Long ago when we first evaluated Klondike’s belly we noticed the PTU was left rather exposed. Since the independent suspension often means the best ground clearance is right down the middle of the vehicle, the PTU’s location there meant we needed some protection on it for when we attempt straddling rocks and logs.
Since the KL Cherokee remains largely unsupported by aftermarket part manufacturers, this means we had to break out the welder and metal and get fabricating. Luckily the PTU has some extra holes on the casting that allow for the mounting. This said, they are not really suited for taking much of a hit so my plan was to try to keep the skid as tight as possible on the PTU (touching) so the PTU itself still handles the weight of the vehicle, but the steel protects the soft aluminum from the abrasion of impacts.
Here are a few shots of the mounting holes I would be using. As luck would have it a 5/16″ bolt works perfectly in these holes.
A few of these hole location uses were fairly straight forward. The trickiest by far to use wad the two staggered ones on the front of the PTU. I knew all along it would mean making some sort of tab and drilling and tapping some threads for the bolt but just decided to wing it and start with bending up the main skid.
I honestly thought this part of the job (bending of the main skid) would be pretty easy, but it took FAR more time than I had anticipated. It seemed as simple as the idea of this skid was, the practice of making it was far more involved. I had anticipated a few hours for this project but it took the better part of the day. The bigger bummer to this is I had hoped to be able to take notes to share with others and maybe even make a few at one time, but this just wasn’t practical.
So, after a bunch of bending, tweaking, grinding, and welding, I had the bulk of the skid made up. The main lower skid is 3/16″ plate, the locker actuator and connector is protected by some slightly lighter material but I was working with what I had in the shop.
I am fairly happy with how it turned out. I did end up adding another piece to the driver side after these pictures, but this is pretty much it all fabbed up.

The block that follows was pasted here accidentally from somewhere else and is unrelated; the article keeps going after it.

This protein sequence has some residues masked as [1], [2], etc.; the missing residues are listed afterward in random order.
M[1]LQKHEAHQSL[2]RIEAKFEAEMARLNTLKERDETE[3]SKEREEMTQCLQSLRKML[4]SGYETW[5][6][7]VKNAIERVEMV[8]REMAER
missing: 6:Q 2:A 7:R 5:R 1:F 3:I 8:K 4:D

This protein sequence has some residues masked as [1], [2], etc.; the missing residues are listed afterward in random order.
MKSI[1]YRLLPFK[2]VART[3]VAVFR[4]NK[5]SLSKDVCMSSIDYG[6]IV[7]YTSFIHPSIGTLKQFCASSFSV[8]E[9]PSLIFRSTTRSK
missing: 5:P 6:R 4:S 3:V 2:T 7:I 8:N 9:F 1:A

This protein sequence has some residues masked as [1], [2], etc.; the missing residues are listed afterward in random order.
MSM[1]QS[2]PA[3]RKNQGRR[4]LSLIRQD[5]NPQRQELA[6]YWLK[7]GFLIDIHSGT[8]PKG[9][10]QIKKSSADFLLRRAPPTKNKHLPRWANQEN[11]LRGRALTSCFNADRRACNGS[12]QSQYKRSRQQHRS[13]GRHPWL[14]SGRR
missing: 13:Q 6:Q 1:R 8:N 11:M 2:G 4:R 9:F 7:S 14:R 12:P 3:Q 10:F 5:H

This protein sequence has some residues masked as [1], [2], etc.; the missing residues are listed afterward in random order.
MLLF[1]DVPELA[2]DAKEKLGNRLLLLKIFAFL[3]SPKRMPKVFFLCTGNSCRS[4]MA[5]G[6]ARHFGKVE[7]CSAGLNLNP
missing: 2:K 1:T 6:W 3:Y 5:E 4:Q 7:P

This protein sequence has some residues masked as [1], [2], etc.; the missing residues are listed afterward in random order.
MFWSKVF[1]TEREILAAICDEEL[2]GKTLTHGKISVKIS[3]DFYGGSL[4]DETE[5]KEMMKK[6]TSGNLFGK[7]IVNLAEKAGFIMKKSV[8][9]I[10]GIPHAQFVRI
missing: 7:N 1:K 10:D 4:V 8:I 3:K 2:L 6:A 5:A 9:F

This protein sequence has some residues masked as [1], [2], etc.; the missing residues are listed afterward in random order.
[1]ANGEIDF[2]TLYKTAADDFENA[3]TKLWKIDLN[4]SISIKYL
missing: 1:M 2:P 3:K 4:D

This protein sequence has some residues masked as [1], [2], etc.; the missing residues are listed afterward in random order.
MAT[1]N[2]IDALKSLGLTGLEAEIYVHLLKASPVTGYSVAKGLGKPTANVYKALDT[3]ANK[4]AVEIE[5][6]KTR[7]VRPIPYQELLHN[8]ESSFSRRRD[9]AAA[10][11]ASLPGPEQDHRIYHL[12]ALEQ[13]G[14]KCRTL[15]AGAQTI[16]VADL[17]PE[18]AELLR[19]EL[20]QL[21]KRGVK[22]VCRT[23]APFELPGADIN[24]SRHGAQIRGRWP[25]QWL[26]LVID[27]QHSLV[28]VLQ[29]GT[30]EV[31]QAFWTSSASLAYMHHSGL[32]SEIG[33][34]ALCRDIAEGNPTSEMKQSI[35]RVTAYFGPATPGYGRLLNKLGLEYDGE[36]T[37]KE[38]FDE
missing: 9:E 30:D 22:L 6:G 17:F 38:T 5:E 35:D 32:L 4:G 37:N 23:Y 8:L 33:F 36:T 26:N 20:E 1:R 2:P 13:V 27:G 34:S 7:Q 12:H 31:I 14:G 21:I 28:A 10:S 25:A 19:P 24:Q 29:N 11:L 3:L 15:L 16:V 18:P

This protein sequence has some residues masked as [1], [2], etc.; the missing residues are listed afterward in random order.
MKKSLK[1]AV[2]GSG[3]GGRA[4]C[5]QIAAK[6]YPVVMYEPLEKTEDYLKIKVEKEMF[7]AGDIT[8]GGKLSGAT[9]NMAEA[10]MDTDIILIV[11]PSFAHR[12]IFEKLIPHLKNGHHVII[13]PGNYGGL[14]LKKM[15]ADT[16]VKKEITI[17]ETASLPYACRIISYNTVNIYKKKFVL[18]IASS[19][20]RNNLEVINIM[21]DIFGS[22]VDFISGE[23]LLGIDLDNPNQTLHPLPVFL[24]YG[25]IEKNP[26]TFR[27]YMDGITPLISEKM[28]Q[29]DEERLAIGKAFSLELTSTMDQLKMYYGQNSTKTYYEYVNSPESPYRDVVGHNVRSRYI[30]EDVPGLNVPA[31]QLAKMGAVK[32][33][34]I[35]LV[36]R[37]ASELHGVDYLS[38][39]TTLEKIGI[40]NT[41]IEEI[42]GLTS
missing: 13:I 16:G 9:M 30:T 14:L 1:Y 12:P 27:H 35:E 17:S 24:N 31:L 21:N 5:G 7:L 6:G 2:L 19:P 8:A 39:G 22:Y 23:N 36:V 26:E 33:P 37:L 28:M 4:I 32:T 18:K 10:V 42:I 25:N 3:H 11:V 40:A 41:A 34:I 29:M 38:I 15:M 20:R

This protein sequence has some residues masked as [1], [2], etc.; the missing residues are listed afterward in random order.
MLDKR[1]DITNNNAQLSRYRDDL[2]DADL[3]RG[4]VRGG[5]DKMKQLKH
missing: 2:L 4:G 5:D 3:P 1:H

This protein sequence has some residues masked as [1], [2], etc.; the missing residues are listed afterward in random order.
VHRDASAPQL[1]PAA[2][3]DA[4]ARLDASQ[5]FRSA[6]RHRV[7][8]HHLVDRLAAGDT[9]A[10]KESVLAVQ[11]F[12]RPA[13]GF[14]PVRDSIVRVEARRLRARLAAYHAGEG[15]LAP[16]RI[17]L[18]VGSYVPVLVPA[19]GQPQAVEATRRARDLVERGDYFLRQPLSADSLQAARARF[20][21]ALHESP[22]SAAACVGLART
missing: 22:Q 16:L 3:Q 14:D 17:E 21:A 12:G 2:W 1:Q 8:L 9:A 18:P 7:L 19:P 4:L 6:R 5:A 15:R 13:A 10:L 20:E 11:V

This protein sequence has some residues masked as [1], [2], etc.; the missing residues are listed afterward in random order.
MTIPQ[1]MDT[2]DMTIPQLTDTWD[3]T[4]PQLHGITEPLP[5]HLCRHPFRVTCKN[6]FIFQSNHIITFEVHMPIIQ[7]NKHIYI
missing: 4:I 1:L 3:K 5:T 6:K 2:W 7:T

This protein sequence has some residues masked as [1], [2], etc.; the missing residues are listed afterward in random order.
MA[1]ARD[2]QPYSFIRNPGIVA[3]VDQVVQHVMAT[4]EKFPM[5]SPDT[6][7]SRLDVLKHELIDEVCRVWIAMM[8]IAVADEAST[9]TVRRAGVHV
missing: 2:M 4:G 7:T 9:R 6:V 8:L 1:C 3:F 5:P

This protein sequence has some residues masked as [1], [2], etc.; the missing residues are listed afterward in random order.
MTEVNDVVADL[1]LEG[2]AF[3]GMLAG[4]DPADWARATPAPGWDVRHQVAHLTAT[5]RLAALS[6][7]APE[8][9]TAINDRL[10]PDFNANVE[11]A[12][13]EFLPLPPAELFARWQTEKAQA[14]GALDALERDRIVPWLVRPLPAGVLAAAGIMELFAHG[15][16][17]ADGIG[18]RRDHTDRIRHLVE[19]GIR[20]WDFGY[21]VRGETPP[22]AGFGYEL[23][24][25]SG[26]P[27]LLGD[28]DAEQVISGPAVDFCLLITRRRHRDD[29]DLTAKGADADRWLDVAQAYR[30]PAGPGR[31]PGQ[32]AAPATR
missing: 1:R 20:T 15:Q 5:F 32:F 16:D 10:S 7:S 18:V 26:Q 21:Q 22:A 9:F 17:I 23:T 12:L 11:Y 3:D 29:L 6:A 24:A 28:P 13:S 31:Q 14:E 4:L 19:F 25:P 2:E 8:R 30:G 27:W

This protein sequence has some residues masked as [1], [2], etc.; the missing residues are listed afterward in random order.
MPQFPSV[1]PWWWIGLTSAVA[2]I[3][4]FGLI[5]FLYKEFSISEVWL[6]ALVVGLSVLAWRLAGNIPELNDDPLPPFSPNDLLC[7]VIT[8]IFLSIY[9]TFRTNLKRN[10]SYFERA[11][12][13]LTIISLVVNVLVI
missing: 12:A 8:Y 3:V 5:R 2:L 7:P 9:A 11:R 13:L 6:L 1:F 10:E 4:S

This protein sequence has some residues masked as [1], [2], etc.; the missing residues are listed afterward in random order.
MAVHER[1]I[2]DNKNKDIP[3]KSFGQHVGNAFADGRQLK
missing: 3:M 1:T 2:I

The front mounting did prove to be the most cantankerous. I was able to weld a nut to the plate for one mounting hole location, but the other did need a fancy little tab.
This is the side where I added the additional side skirt. The plate I used was barely wide enough and I wanted just a bit more coverage.
After I added this piece, it was time for some paint. I’ve had a can of hammered silver in the shop for some time. It’s the paint we used on the cage we had in Lil-Punkin’ (our 2-dr JK). I can’t see a need for it and, since this paint is more about rust protection than anything else, it seemed like a good time to make use of this paint.
There you have it… All painted up and mounted hopefully it will do the job!
I know some other KL Cherokee owners that are likely looking for more coverage. I can even see where this looks like I haven’t added much but in reality, the other bits are fairly hard to get to. I’m not saying it’s impossible, but if something is in there, we have other issues and it’s time to break out the recovery gear and Maxtrax.
As I mentioned, I had hoped to make a few of these and/or provide drawings, but once I set out making this it turned into more of a one-off project. Even if I had been able to do this, I’m not sure the hole locations are good enough to rely on.